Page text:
On October 18, 2012, Barack Obama told supporters,
“Al-Qaeda’s on the path to defeat.”
But one month earlier, shortly after the attack on our consulate in Benghazi where four Americans were killed, a phone call was made from Benghazi that linked the attack to Al-Qaeda.
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Shortly after the attack on the U.S. diplomatic compound in Benghazi last September, a phone call was placed from the area.
Whoever made the call was excited. “Mabruk, Mabruk!” he repeated, meaning “Congratulations” in Arabic.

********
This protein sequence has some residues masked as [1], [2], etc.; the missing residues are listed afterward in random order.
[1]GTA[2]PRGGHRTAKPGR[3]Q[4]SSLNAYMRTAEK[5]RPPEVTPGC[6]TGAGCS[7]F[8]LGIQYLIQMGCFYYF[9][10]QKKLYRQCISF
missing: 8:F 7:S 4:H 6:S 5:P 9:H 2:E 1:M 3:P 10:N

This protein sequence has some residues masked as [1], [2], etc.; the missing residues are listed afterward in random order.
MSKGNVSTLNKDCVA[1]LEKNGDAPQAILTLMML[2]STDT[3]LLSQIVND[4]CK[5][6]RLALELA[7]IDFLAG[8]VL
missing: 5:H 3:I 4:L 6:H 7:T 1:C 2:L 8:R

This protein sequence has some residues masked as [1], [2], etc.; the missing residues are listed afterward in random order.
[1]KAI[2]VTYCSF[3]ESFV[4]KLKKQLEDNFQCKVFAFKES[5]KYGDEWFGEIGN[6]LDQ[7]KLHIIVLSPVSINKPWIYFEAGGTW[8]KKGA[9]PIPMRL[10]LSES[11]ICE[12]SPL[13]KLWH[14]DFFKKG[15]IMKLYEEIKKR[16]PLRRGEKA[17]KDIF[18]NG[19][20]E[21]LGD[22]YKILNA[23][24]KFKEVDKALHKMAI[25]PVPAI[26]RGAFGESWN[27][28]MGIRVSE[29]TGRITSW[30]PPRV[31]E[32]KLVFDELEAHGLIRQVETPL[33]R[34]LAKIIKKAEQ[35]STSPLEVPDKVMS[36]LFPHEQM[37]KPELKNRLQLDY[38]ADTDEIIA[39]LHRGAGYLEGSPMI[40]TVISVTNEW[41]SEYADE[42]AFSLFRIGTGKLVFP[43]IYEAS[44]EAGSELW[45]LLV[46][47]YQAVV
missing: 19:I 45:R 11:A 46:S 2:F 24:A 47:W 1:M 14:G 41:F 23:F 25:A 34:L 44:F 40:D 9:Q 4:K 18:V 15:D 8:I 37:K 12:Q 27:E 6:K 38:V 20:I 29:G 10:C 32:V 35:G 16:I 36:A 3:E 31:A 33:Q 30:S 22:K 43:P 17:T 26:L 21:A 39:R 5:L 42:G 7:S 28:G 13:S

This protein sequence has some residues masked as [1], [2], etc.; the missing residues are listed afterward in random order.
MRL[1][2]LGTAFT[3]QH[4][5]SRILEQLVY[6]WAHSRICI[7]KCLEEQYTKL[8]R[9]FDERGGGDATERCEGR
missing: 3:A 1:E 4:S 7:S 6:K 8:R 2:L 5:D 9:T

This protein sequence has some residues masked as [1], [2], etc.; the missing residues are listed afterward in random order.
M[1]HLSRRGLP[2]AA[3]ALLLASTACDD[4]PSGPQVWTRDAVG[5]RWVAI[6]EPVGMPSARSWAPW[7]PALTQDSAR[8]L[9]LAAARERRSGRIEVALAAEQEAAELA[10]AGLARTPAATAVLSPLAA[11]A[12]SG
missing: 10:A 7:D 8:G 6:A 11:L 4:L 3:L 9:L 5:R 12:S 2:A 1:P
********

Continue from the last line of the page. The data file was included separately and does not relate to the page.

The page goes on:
Two sources with high-level access to Western intelligence services have told CNN the call was made to a senior figure in al Qaeda in the Islamic Maghreb, or AQIM. There is no proof that the call was specifically about the attack, in which U.S. Ambassador Chris Stevens and three other Americans were killed, but the sources say that is the assumption among those with knowledge of the call.
One of the sources says the phone call was discovered when a Western intelligence service trawled through intercepts of communications made in the wake of the attack. That source told CNN that the call was made specifically to Moktar Belmoktar, leader of an al Qaeda faction based in northern Mali.
CIA officials told CNN they had no comment on whether any call had been intercepted.